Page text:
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Down-hearted and blue? The greatness of cross-cultural adaptation research

Once upon a time, probably during the second semester of 2005, I faced an interesting questionnaire aiming to measure depression, anxiety and stress named the Depression Anxiety and Stress Scale (DASS). I was supposed to use this instrument in the patients that I would recruit later for a randomised trial on back pain... I started reading the instrument enthusiastically, but half-way through I got puzzled with item number 13: “I felt down hearted and blue”... at that moment in time I asked myself “down hearted and blue???”... In Brazil (i.e. my country) if you say to someone that you are “blue” people will come to two conclusions: 1) you belong to the Smurfs cartoon, or 2) you are a strong Cruzeiro supporter (Cruzeiro is one of the most traditional football teams in Brazil).

It would be possible to use the same instrument across the globe if all the people of the world spoke the same language, they felt and thought the same way, and their lifestyles were much the same. Thankfully the world is a much more interesting place than this and to accommodate this variety it is necessary for researchers to adapt the original questionnaire so that it is comprehensible and relevant in a new setting. This process is called cross-cultural adaptation.

Cross-cultural adaptation seems simple, but it is actually not. Some questions from questionnaires developed in different countries could not be applicable to new cultures, some words have no direct translation for the new language, and maybe some questions just don’t make any sense in the new country/language/culture. For example, a systematic review on the international versions of the McGill Pain Questionnaire observed that the number of items of this instrument ranged from 29 to 78 depending of the language/culture that the questionnaire was adapted for (1). Conversely, the items from the Roland Morris Disability Questionnaire are quite stable in most of the adapted languages (2).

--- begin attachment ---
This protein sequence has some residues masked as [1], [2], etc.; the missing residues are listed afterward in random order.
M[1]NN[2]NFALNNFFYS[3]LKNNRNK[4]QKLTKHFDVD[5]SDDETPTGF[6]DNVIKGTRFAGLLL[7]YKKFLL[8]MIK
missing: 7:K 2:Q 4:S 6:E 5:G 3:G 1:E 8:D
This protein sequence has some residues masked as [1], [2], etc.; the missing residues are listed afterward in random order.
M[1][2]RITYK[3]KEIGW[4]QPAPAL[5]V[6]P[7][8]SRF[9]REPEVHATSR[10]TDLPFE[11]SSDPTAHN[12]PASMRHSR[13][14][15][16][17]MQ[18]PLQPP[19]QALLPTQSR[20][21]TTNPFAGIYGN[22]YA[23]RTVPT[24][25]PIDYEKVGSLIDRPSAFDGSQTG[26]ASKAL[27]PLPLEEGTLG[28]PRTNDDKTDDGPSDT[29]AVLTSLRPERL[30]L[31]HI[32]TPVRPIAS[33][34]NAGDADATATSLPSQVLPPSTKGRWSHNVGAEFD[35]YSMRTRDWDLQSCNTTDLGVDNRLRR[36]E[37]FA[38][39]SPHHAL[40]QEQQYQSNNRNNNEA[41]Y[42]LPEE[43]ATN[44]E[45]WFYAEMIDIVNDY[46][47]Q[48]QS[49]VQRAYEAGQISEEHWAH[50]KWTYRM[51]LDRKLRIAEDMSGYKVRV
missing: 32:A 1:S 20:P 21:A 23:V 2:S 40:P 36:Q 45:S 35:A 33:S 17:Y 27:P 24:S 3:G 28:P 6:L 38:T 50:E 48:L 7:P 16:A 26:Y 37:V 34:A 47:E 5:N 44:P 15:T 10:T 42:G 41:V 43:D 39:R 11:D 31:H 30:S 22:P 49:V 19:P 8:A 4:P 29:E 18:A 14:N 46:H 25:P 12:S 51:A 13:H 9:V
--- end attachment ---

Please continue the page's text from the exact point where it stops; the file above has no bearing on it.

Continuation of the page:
Cross-cultural adaptation of existing questionnaires would enable comparisons of different populations and permit the exchange of information across cultural and linguistic barriers. This procedure also enables the pooling of data from trials performed in different countries. Everything looks great, but cross-cultural adaptation procedures only makes sense if the clinimetric properties of the new instrument are tested... but this is another theme, for another post.

See you soon, até logo, hasta la vista, Bis bald, Ci vediamo, Hasta pronto, À bientôt (hopefully we cross-culturally adapted this properly)

1. Costa LCM, Maher CG, McAuley J, Costa LOP. Systematic review of cross-cultural adaptations of McGill pain questionnaire reveals a paucity of clinimetric testing. J Clin Epidemiol2009;62(9):934-43.

2. Costa LOP, Maher CG, Latimer J. Self-report outcome measures for low back pain - Searching for international cross-cultural adaptations. Spine2007;32(9):1028-37.

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